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Thomas, Solicitor
Category: Property Law
Satisfied Customers: 7672
Experience:  UK solicitor holding an England and Wales practising Certificate.
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Hi I have new neigbours that are in the process of moving

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I have new neigbours that are in the process of moving next door to me, they have erected a fence on their grade ii property behind our grade ii property and have blocked out right of vehicle and animal access to the back of our property.

Initially they responded stating that we did not have right of access, I emailed them a copy of our title and register clearly showing our right of access, they are now ignoring me - are they allowed to do this?

Am i left with no option but to escalate this to the local planning authourity (they have no planning consent) and to engage a solicitor?

Many thanks

Thank you for your question and patience, I’m Tom and I’ll try to help you.

If they are blocking your right of access which is secured by a legal easement on your respective title registers then you can enforce this against them.

You have done the right thing initially in writing to them explaining your objection. Ultimately, you can apply to county court for an injunction to ceases the obstruction and they would be in contempt of court if they ignored a court order injunction, which is an offence.

If you consider that it might hold some sway with the neighbours then you may consider instructing local solicitor to write a letter before action to them explaining that you will do so if they do not cease the behaviour within 7 days, otherwise you will instruct them to issue an application to court.

This is the main option open to you.

In addition, you may consider contacting the local authority if you believe that they have acted contrary to planning law as a way of imposing pressure on them. However, you can only do this once, because once you have told the local authority the cat is out of the bag and they would take whatever action they consider appropriate in the circumstances. Even if you told them you no longer cared about the breach of planning they would still proceed with enforcement regardless of your wishes. It may also make the neighbour more difficult potentially, so I would certainly say that you will inform planning to the neighbour but then only use it as an option of last resort.

My goal is to provide you with a good service. If you feel you have received anything less, please reply back as I am happy to address follow-up issues specifically relating to your question.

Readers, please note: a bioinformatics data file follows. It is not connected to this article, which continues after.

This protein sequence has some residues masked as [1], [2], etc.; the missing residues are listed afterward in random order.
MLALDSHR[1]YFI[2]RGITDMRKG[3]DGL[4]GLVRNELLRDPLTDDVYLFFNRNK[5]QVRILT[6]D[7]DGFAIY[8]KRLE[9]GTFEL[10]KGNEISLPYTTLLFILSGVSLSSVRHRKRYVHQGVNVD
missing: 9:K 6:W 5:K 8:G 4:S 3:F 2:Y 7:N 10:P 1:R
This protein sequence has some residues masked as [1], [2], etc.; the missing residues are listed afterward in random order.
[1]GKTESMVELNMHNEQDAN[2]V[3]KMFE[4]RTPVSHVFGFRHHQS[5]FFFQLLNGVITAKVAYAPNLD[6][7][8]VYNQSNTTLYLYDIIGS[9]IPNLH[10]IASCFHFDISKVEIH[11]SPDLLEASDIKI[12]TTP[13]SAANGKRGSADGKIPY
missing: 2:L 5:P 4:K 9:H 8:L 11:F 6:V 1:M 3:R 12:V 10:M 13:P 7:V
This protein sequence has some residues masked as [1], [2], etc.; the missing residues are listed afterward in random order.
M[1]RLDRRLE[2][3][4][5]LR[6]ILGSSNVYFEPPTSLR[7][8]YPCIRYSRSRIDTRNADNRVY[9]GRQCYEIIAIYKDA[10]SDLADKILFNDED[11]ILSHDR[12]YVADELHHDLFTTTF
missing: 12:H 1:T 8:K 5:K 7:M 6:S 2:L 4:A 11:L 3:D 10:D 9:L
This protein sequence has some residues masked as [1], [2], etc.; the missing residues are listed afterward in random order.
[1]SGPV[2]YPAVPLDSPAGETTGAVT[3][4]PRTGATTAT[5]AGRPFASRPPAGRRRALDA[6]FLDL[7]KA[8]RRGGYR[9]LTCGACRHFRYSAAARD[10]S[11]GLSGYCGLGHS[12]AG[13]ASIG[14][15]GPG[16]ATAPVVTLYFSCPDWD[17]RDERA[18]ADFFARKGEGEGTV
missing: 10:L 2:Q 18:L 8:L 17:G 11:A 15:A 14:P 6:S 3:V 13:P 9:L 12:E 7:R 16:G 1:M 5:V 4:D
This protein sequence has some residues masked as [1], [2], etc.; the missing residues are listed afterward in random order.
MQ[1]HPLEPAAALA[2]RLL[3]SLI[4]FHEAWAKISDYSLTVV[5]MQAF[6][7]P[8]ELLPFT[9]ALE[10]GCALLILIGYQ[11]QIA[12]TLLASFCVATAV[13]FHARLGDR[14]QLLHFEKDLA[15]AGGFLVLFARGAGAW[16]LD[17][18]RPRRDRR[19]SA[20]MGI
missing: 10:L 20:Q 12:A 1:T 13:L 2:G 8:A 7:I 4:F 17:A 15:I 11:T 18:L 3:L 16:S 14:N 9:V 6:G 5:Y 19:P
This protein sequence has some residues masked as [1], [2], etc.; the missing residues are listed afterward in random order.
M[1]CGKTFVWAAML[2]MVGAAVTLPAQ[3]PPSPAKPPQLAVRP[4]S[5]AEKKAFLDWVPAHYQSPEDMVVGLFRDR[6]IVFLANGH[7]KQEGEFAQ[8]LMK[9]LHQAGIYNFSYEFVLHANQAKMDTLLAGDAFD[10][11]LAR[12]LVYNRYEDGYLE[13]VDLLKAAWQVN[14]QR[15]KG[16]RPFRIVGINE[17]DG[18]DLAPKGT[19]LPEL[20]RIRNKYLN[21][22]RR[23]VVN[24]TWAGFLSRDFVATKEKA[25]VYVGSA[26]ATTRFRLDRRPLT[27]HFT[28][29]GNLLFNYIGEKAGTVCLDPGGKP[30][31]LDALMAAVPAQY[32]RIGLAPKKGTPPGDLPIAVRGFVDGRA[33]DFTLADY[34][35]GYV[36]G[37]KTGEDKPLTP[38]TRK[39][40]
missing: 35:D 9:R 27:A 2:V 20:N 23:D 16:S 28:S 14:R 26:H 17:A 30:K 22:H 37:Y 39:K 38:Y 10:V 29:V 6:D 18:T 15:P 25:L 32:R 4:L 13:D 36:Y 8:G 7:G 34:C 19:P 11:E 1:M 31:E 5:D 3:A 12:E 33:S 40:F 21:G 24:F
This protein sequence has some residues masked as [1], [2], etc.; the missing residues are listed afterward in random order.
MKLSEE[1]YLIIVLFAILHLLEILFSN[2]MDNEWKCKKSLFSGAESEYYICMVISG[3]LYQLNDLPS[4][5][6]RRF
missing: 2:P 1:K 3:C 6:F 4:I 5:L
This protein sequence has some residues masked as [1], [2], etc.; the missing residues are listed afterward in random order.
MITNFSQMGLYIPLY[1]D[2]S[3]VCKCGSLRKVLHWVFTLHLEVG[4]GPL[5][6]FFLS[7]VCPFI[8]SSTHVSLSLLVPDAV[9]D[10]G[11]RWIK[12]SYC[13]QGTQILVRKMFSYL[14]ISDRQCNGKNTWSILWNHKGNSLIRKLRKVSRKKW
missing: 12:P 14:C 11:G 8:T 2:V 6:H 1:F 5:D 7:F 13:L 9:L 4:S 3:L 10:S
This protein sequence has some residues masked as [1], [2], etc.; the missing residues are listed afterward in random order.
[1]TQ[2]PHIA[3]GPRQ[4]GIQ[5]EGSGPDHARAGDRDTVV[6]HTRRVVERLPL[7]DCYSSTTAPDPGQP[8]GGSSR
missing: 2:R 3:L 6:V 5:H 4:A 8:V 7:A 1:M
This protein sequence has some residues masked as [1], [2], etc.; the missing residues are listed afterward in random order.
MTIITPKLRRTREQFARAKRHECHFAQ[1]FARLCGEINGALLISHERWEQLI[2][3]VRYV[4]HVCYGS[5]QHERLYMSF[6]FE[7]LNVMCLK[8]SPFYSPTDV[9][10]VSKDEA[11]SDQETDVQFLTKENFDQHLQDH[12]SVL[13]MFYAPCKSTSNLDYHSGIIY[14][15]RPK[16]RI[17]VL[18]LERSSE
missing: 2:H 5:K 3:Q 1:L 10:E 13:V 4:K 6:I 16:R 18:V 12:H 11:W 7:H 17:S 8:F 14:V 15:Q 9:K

Kindly rate my answer if you are satisfied with the information I have provided.

Kind regards,

Customer: replied 4 years ago.

Thanks for your quick reply.


I have now downloaded a copy of the neighbours title and register, and whilst the plan looks very old, there is no mention of our right of way on it.


I am guessing that this muddies the water somewhat, however, our title makes reference to this to this right of way as an agreement in 1956, we have a copy of this original conveyancing document together with some others of that period that all make reference to it.


The property next door was sold as part of our original neighbours estate on their death and their family, who were not close have stated that they do not believe we have access. Access was never an issue whilst our original neighbour's were alive.


My most important priority is to be able to sell our property at some point in the future without this right of way being an issue during the conveyancing and coming back at us once we have moved.


How would you suggest that we proceed?


If we do have to go legal on this, what would you advise we set aside as a very rough budget to see it through and would this be recoupable from our neighbours?


It's obviously really difficult to tell without sight of the official copies.

I would suggest taking them to a local property solicitor for a free OR fixed fee consultation to examine them and confirm if the right is registered as a legal easement or not.

If the right appears to exist in that it is imposed on an earlier conveyance but not listed on the title, then you will have to apply to now have it registered on the title and then enforce the right.

If the right does not exist on the title but you have used it for over 20 years and were able to prove this then you would be able to claim a right by prescription (ie. long use) and would have to see a solicitor about registering it this way.

Please do remember to rate my answer.

Kind regards,

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